Invalidating the existing session and creating new session in servlets

The Session Tracking API, as we call the portion of the Servlet API devoted to session tracking, should be supported in any web server that supports servlets.

The level of support, however, depends on the server.

invalidating the existing session and creating new session in servlets-86invalidating the existing session and creating new session in servlets-13

Fortunately for us servlet developers, it's not always necessary for a servlet to manage its own sessions using the techniques we have just discussed.

The Servlet API provides several methods and classes specifically designed to handle session tracking on behalf of servlets.

Other implementations, such as using SSL (Secure Sockets Layer) sessions, are also possible.

A servlet can discover a session's ID with the should be held as a server secret because any client with knowledge of another client's session ID can, with a forged cookie or URL, join the second client's session.

There are several methods involved in managing the session life cycle: This method returns whether the session is new.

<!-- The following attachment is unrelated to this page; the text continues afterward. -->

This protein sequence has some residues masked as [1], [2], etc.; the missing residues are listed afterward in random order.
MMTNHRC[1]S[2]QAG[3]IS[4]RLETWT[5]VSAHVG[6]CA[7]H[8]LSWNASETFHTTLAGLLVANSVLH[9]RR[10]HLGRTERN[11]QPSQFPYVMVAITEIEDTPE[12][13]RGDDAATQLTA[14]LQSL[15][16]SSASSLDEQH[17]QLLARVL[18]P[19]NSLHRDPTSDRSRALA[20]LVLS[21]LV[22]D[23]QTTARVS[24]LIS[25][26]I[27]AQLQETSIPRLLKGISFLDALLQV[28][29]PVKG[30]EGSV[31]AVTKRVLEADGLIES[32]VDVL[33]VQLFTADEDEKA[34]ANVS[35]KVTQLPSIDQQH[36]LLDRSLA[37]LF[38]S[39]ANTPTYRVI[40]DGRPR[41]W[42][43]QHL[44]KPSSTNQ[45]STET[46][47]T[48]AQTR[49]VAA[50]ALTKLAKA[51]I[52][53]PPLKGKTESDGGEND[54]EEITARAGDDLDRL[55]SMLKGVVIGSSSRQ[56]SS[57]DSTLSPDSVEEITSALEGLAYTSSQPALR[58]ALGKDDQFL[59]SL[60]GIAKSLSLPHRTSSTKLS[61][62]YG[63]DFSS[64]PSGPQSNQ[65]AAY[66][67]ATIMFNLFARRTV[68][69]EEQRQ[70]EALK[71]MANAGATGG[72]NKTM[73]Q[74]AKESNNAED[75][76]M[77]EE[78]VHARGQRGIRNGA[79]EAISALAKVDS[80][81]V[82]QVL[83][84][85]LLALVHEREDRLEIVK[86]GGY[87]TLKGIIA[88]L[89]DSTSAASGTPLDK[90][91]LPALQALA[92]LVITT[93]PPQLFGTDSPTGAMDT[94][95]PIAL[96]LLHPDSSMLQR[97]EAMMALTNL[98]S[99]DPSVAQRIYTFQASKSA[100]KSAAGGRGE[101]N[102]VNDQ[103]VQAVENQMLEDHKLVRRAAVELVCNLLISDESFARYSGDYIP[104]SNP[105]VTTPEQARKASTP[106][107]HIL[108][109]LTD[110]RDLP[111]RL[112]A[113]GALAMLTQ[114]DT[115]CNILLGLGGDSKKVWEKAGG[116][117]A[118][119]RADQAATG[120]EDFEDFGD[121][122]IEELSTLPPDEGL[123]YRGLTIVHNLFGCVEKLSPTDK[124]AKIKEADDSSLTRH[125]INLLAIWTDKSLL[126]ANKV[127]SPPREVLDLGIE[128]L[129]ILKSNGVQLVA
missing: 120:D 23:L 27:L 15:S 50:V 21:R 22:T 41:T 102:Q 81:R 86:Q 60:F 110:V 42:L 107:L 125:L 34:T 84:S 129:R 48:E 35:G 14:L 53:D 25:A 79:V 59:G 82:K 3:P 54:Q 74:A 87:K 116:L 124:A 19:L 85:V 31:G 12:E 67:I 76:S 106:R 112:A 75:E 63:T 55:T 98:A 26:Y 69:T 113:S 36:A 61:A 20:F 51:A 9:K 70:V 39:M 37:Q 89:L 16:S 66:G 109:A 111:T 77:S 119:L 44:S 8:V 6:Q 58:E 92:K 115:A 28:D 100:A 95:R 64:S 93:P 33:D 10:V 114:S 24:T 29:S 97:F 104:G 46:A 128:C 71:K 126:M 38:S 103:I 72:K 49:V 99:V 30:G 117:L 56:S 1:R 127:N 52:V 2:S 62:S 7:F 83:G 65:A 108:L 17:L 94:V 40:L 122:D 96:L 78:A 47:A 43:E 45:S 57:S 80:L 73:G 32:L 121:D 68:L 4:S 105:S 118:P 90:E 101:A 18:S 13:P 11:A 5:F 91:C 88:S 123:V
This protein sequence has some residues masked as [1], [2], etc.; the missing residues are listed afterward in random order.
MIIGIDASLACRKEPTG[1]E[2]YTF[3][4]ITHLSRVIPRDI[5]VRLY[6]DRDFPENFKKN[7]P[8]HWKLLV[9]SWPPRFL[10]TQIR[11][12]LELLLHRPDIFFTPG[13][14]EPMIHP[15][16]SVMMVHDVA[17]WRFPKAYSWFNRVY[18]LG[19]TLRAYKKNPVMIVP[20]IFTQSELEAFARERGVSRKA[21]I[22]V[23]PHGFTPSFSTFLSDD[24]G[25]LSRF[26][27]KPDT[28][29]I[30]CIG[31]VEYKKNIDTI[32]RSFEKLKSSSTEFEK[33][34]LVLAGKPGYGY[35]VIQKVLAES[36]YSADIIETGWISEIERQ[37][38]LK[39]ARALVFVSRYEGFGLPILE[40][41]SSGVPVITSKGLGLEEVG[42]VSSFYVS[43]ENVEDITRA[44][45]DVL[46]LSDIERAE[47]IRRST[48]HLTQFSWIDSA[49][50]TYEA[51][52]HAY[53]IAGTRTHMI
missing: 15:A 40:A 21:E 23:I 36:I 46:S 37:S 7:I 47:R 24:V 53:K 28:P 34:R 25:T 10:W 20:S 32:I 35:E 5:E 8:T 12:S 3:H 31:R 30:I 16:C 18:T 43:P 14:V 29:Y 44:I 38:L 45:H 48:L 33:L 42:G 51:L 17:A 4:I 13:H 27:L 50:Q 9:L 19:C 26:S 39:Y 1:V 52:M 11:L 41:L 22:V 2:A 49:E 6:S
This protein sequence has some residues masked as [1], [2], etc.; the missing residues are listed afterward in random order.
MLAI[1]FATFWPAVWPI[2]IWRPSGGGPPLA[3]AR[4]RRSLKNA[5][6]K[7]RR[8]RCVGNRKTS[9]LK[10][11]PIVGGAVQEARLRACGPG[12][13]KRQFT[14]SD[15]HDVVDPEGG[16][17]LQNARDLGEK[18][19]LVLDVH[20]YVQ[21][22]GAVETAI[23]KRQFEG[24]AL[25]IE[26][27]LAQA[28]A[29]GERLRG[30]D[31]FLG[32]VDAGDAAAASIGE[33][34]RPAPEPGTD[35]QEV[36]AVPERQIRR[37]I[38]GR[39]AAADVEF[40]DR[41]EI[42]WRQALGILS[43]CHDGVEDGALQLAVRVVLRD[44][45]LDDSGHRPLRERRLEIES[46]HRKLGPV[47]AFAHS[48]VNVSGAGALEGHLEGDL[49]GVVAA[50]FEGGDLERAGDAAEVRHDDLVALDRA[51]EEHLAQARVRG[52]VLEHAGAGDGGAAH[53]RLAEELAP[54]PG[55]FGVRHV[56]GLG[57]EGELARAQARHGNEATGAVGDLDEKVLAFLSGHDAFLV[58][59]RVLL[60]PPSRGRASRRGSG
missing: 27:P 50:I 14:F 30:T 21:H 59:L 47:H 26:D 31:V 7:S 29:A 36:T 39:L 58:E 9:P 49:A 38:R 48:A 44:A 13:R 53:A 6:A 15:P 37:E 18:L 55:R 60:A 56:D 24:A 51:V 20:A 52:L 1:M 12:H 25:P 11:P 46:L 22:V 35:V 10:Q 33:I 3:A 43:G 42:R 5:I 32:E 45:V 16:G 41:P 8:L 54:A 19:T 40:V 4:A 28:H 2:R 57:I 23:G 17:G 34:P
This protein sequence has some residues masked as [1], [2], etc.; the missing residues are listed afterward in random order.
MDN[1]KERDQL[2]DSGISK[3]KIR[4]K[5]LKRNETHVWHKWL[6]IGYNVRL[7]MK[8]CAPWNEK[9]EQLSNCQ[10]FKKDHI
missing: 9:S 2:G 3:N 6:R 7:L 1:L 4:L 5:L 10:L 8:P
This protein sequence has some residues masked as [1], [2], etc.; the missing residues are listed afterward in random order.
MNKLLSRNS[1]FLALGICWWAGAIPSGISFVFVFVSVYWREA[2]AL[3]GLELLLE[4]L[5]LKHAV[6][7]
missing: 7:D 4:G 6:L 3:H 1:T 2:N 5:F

A session is considered new if it has been created by the server but the client has not yet acknowledged joining the session.

The Servlet API provides two methods to perform this encoding: This method encodes (rewrites) the specified URL to include the session ID and returns the new URL, or, if encoding is not needed or not supported, it leaves the URL unchanged.

The rules used to decide when and how to encode a URL are server-specific.

All URLs emitted by a servlet should be run through this method.

This method encodes (rewrites) the specified URL to include the session ID and returns the new URL, or, if encoding is not needed or not supported, it leaves the URL unchanged.

Note that installing this servlet is a security risk, as it exposes the server's session IDs--these may be used by unscrupulous clients to join other clients' sessions.

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